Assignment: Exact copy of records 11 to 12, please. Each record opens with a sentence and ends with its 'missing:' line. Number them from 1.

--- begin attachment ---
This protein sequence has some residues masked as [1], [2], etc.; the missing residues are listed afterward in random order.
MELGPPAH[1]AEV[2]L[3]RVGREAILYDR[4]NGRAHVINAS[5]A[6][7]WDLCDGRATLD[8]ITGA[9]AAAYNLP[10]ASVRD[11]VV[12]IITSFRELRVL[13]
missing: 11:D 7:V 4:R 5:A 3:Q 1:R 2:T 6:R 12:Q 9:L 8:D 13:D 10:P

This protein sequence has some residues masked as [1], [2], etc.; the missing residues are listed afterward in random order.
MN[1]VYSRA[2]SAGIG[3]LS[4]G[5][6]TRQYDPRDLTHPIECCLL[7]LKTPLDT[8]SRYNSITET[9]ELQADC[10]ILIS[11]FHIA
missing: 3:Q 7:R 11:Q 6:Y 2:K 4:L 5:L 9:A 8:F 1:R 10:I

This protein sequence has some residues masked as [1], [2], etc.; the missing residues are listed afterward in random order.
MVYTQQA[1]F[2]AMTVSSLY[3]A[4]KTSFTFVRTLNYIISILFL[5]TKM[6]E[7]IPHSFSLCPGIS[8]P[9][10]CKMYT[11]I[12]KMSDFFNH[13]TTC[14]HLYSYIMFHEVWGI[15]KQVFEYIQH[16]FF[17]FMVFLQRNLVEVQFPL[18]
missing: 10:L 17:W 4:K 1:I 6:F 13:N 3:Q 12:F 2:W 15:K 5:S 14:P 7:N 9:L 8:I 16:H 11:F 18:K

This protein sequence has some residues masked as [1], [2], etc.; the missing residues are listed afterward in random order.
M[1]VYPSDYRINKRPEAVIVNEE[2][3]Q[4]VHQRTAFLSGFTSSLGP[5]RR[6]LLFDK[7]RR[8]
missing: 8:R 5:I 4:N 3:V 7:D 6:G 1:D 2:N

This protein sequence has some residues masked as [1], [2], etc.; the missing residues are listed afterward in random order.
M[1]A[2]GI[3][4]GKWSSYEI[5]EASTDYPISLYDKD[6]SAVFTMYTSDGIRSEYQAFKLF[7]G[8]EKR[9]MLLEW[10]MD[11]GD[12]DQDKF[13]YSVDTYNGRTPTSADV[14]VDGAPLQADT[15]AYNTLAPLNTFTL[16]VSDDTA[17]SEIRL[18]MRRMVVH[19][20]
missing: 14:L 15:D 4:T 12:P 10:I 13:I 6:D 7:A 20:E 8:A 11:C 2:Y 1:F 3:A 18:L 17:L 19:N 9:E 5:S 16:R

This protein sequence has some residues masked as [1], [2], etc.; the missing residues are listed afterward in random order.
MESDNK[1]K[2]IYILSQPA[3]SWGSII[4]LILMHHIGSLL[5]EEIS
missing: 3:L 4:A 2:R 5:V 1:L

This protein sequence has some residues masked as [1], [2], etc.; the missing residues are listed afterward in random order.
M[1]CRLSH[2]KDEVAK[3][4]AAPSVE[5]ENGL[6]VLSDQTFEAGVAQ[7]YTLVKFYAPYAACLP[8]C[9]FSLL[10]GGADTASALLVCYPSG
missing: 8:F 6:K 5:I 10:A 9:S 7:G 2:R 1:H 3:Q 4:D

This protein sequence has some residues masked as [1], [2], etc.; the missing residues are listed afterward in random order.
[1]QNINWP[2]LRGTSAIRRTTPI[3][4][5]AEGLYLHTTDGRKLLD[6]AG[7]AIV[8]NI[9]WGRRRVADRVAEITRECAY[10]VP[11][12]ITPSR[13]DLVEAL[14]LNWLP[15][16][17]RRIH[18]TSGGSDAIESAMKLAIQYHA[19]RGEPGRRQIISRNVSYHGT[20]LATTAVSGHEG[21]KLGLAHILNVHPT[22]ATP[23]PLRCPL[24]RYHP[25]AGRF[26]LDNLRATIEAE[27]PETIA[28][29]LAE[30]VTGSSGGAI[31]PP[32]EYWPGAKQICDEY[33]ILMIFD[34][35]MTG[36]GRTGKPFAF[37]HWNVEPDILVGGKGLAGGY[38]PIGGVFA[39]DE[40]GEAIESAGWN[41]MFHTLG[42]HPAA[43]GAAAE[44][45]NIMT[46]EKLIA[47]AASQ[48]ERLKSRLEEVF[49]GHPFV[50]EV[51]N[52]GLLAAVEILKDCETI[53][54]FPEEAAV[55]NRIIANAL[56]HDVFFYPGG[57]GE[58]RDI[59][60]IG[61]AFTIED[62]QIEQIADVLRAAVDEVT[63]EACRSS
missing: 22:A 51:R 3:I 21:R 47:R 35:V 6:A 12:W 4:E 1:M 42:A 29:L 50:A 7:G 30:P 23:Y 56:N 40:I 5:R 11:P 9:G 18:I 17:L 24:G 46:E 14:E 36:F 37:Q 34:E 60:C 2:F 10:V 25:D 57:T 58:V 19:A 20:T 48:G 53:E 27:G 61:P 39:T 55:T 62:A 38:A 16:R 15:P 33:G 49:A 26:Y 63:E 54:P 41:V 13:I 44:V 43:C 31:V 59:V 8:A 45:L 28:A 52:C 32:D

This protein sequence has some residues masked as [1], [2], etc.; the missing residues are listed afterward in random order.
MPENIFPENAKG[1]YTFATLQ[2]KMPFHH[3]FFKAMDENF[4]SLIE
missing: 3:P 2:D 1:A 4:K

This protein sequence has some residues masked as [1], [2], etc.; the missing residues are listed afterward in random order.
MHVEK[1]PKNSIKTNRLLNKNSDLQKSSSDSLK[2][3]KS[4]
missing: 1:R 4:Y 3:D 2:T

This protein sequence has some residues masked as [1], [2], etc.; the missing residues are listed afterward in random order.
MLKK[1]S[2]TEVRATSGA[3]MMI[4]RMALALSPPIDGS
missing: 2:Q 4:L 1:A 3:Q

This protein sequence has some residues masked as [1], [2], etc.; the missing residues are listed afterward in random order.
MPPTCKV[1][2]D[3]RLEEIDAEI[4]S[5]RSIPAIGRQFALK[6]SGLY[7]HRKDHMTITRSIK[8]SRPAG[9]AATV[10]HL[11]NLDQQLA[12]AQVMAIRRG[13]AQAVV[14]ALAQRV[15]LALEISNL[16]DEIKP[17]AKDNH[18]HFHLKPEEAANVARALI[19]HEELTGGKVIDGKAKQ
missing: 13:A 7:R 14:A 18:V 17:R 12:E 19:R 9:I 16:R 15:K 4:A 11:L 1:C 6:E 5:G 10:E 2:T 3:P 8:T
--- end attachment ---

This protein sequence has some residues masked as [1], [2], etc.; the missing residues are listed afterward in random order.
MLKK[1]S[2]TEVRATSGA[3]MMI[4]RMALALSPPIDGS
missing: 2:Q 4:L 1:A 3:Q

This protein sequence has some residues masked as [1], [2], etc.; the missing residues are listed afterward in random order.
MPPTCKV[1][2]D[3]RLEEIDAEI[4]S[5]RSIPAIGRQFALK[6]SGLY[7]HRKDHMTITRSIK[8]SRPAG[9]AATV[10]HL[11]NLDQQLA[12]AQVMAIRRG[13]AQAVV[14]ALAQRV[15]LALEISNL[16]DEIKP[17]AKDNH[18]HFHLKPEEAANVARALI[19]HEELTGGKVIDGKAKQ
missing: 13:A 7:R 14:A 18:V 17:R 12:E 19:R 9:I 16:R 15:K 4:A 11:L 1:C 6:E 5:G 10:E 2:T 3:P 8:T